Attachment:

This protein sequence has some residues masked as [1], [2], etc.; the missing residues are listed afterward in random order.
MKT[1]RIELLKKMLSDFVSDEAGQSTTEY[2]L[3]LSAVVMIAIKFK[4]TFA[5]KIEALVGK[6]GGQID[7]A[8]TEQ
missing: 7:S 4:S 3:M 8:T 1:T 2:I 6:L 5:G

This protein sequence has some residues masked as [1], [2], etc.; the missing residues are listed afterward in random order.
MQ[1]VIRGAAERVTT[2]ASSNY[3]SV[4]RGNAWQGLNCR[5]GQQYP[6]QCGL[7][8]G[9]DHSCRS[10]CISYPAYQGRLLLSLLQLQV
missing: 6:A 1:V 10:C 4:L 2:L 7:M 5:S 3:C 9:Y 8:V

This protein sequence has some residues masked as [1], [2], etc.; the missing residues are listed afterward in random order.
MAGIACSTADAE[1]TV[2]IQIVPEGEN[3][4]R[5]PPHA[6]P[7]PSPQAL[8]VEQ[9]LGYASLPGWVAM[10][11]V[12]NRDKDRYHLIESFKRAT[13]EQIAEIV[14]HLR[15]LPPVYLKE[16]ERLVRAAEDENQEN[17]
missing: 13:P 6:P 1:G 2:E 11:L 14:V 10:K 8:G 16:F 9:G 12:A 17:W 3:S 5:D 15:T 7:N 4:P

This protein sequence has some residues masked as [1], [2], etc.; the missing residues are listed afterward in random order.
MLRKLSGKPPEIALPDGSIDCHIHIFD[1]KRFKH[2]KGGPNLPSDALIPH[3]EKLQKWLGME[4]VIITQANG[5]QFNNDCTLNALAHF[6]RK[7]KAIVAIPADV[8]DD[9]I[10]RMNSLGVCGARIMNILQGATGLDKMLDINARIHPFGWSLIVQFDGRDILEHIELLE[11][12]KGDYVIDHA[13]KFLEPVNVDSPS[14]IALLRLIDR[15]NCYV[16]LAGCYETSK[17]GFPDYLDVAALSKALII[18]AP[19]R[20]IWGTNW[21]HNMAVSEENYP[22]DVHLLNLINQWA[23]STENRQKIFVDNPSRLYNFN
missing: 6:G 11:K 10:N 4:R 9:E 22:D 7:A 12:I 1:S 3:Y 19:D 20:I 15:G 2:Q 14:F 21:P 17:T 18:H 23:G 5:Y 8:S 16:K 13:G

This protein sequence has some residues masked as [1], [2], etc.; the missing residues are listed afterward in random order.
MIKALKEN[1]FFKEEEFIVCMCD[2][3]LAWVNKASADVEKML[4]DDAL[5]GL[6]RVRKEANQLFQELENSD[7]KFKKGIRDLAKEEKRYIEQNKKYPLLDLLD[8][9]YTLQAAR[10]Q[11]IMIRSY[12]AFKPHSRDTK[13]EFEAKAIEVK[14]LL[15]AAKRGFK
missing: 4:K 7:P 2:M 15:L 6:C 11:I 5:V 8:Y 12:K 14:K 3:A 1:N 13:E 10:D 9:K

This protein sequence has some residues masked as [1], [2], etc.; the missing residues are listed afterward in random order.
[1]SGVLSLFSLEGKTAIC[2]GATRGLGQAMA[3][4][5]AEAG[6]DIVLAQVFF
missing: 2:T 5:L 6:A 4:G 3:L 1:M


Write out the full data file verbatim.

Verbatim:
This protein sequence has some residues masked as [1], [2], etc.; the missing residues are listed afterward in random order.
MKT[1]RIELLKKMLSDFVSDEAGQSTTEY[2]L[3]LSAVVMIAIKFK[4]TFA[5]KIEALVGK[6]GGQID[7]A[8]TEQ
missing: 7:S 4:S 3:M 8:T 1:T 2:I 6:L 5:G

This protein sequence has some residues masked as [1], [2], etc.; the missing residues are listed afterward in random order.
MQ[1]VIRGAAERVTT[2]ASSNY[3]SV[4]RGNAWQGLNCR[5]GQQYP[6]QCGL[7][8]G[9]DHSCRS[10]CISYPAYQGRLLLSLLQLQV
missing: 6:A 1:V 10:C 4:L 2:L 7:M 5:S 3:C 9:Y 8:V

This protein sequence has some residues masked as [1], [2], etc.; the missing residues are listed afterward in random order.
MAGIACSTADAE[1]TV[2]IQIVPEGEN[3][4]R[5]PPHA[6]P[7]PSPQAL[8]VEQ[9]LGYASLPGWVAM[10][11]V[12]NRDKDRYHLIESFKRAT[13]EQIAEIV[14]HLR[15]LPPVYLKE[16]ERLVRAAEDENQEN[17]
missing: 13:P 6:P 1:G 2:E 11:L 14:V 10:K 8:G 16:F 9:G 12:A 17:W 3:S 5:D 15:T 7:N 4:P

This protein sequence has some residues masked as [1], [2], etc.; the missing residues are listed afterward in random order.
MLRKLSGKPPEIALPDGSIDCHIHIFD[1]KRFKH[2]KGGPNLPSDALIPH[3]EKLQKWLGME[4]VIITQANG[5]QFNNDCTLNALAHF[6]RK[7]KAIVAIPADV[8]DD[9]I[10]RMNSLGVCGARIMNILQGATGLDKMLDINARIHPFGWSLIVQFDGRDILEHIELLE[11][12]KGDYVIDHA[13]KFLEPVNVDSPS[14]IALLRLIDR[15]NCYV[16]LAGCYETSK[17]GFPDYLDVAALSKALII[18]AP[19]R[20]IWGTNW[21]HNMAVSEENYP[22]DVHLLNLINQWA[23]STENRQKIFVDNPSRLYNFN
missing: 6:G 11:K 10:N 4:R 9:E 22:D 7:A 12:I 1:S 3:Y 19:D 20:I 15:G 2:Q 14:F 21:P 17:T 18:H 23:G 5:Y 8:S 16:K 13:G

This protein sequence has some residues masked as [1], [2], etc.; the missing residues are listed afterward in random order.
MIKALKEN[1]FFKEEEFIVCMCD[2][3]LAWVNKASADVEKML[4]DDAL[5]GL[6]RVRKEANQLFQELENSD[7]KFKKGIRDLAKEEKRYIEQNKKYPLLDLLD[8][9]YTLQAAR[10]Q[11]IMIRSY[12]AFKPHSRDTK[13]EFEAKAIEVK[14]LL[15]AAKRGFK
missing: 4:K 7:P 2:M 15:L 6:C 11:I 5:V 8:Y 12:K 14:K 3:A 1:N 13:E 10:D 9:K

This protein sequence has some residues masked as [1], [2], etc.; the missing residues are listed afterward in random order.
[1]SGVLSLFSLEGKTAIC[2]GATRGLGQAMA[3][4][5]AEAG[6]DIVLAQVFF
missing: 2:T 5:L 6:A 4:G 3:L 1:M